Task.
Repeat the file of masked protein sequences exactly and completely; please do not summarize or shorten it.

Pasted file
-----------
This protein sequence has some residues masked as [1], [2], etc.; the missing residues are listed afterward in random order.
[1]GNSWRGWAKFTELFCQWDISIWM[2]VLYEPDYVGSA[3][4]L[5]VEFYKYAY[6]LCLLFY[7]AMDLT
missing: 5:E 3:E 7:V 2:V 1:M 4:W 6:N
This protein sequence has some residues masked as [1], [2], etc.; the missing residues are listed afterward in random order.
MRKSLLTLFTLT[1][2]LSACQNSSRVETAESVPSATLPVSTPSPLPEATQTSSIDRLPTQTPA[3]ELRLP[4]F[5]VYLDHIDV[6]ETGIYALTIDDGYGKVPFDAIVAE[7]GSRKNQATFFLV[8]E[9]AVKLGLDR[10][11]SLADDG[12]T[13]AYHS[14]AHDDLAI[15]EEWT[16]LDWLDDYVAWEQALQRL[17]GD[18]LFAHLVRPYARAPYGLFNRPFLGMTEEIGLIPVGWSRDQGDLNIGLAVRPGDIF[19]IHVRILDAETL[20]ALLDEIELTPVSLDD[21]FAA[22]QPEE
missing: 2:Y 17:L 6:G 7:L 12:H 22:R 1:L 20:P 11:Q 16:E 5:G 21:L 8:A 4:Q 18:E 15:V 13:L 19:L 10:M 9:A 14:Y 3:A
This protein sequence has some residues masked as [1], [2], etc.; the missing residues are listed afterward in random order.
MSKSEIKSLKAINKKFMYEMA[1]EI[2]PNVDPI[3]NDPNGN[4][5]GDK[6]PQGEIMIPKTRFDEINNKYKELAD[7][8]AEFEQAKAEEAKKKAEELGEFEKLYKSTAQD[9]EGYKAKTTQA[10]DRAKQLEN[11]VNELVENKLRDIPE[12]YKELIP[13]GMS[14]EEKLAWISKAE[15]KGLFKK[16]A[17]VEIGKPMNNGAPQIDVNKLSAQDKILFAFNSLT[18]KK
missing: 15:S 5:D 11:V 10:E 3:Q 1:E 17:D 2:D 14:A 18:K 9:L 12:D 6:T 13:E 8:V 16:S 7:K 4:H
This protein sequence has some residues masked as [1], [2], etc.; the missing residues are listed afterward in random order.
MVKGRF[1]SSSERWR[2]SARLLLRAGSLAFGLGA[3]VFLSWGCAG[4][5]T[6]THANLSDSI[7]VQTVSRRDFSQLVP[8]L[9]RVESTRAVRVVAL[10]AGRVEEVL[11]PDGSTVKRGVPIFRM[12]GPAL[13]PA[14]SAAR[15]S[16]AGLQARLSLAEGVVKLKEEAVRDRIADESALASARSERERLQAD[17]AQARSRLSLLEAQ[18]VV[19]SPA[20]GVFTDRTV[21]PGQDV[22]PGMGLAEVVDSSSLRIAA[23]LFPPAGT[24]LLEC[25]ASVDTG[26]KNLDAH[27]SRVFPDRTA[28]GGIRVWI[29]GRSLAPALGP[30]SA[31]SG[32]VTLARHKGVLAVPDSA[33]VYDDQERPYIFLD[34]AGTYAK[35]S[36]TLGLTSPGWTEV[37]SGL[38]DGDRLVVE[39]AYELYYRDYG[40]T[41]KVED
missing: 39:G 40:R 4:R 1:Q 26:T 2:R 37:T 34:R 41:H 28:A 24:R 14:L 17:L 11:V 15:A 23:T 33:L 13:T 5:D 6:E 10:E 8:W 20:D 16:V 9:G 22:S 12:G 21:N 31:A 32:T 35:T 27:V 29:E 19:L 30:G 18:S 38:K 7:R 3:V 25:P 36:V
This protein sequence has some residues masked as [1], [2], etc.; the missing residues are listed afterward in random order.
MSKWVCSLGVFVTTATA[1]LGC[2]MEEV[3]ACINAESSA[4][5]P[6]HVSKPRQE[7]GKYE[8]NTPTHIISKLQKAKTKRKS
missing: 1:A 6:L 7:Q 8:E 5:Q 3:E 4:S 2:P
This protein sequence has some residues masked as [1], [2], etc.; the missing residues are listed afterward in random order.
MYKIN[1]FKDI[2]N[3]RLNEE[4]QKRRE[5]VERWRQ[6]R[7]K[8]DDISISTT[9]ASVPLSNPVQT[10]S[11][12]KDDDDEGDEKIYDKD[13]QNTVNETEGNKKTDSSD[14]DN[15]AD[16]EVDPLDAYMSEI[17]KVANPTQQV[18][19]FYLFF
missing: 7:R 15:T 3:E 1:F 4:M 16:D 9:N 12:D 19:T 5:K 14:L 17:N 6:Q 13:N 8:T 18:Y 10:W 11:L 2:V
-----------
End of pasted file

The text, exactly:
This protein sequence has some residues masked as [1], [2], etc.; the missing residues are listed afterward in random order.
[1]GNSWRGWAKFTELFCQWDISIWM[2]VLYEPDYVGSA[3][4]L[5]VEFYKYAY[6]LCLLFY[7]AMDLT
missing: 5:E 3:E 7:V 2:V 1:M 4:W 6:N
This protein sequence has some residues masked as [1], [2], etc.; the missing residues are listed afterward in random order.
MRKSLLTLFTLT[1][2]LSACQNSSRVETAESVPSATLPVSTPSPLPEATQTSSIDRLPTQTPA[3]ELRLP[4]F[5]VYLDHIDV[6]ETGIYALTIDDGYGKVPFDAIVAE[7]GSRKNQATFFLV[8]E[9]AVKLGLDR[10][11]SLADDG[12]T[13]AYHS[14]AHDDLAI[15]EEWT[16]LDWLDDYVAWEQALQRL[17]GD[18]LFAHLVRPYARAPYGLFNRPFLGMTEEIGLIPVGWSRDQGDLNIGLAVRPGDIF[19]IHVRILDAETL[20]ALLDEIELTPVSLDD[21]FAA[22]QPEE
missing: 2:Y 17:L 6:G 7:L 12:H 22:R 1:L 20:P 11:Q 16:E 5:G 21:L 8:A 4:Q 18:E 15:V 13:L 19:L 10:M 9:A 14:Y 3:A
This protein sequence has some residues masked as [1], [2], etc.; the missing residues are listed afterward in random order.
MSKSEIKSLKAINKKFMYEMA[1]EI[2]PNVDPI[3]NDPNGN[4][5]GDK[6]PQGEIMIPKTRFDEINNKYKELAD[7][8]AEFEQAKAEEAKKKAEELGEFEKLYKSTAQD[9]EGYKAKTTQA[10]DRAKQLEN[11]VNELVENKLRDIPE[12]YKELIP[13]GMS[14]EEKLAWISKAE[15]KGLFKK[16]A[17]VEIGKPMNNGAPQIDVNKLSAQDKILFAFNSLT[18]KK
missing: 15:S 5:D 11:V 10:E 3:Q 1:E 17:D 2:D 14:A 18:K 9:L 12:D 6:T 13:E 8:V 16:S 7:K 4:H
This protein sequence has some residues masked as [1], [2], etc.; the missing residues are listed afterward in random order.
MVKGRF[1]SSSERWR[2]SARLLLRAGSLAFGLGA[3]VFLSWGCAG[4][5]T[6]THANLSDSI[7]VQTVSRRDFSQLVP[8]L[9]RVESTRAVRVVAL[10]AGRVEEVL[11]PDGSTVKRGVPIFRM[12]GPAL[13]PA[14]SAAR[15]S[16]AGLQARLSLAEGVVKLKEEAVRDRIADESALASARSERERLQAD[17]AQARSRLSLLEAQ[18]VV[19]SPA[20]GVFTDRTV[21]PGQDV[22]PGMGLAEVVDSSSLRIAA[23]LFPPAGT[24]LLEC[25]ASVDTG[26]KNLDAH[27]SRVFPDRTA[28]GGIRVWI[29]GRSLAPALGP[30]SA[31]SG[32]VTLARHKGVLAVPDSA[33]VYDDQERPYIFLD[34]AGTYAK[35]S[36]TLGLTSPGWTEV[37]SGL[38]DGDRLVVE[39]AYELYYRDYG[40]T[41]KVED
missing: 39:G 40:R 4:R 1:Q 26:T 2:R 37:T 34:R 41:H 28:A 24:R 14:L 17:L 11:V 15:A 23:T 33:L 13:T 5:D 6:E 10:E 8:W 20:D 16:V 9:G 22:S 12:G 21:N 31:A 32:T 35:T 27:V 29:E 19:L 30:G 18:S 38:K 7:R 3:V 25:P 36:V
This protein sequence has some residues masked as [1], [2], etc.; the missing residues are listed afterward in random order.
MSKWVCSLGVFVTTATA[1]LGC[2]MEEV[3]ACINAESSA[4][5]P[6]HVSKPRQE[7]GKYE[8]NTPTHIISKLQKAKTKRKS
missing: 1:A 6:L 7:Q 8:E 5:Q 3:E 4:S 2:P
This protein sequence has some residues masked as [1], [2], etc.; the missing residues are listed afterward in random order.
MYKIN[1]FKDI[2]N[3]RLNEE[4]QKRRE[5]VERWRQ[6]R[7]K[8]DDISISTT[9]ASVPLSNPVQT[10]S[11][12]KDDDDEGDEKIYDKD[13]QNTVNETEGNKKTDSSD[14]DN[15]AD[16]EVDPLDAYMSEI[17]KVANPTQQV[18][19]FYLFF
missing: 7:R 15:T 3:E 1:F 4:M 16:D 9:N 12:D 19:T 5:K 14:L 17:N 6:Q 13:N 8:T 18:Y 10:W 11:L 2:V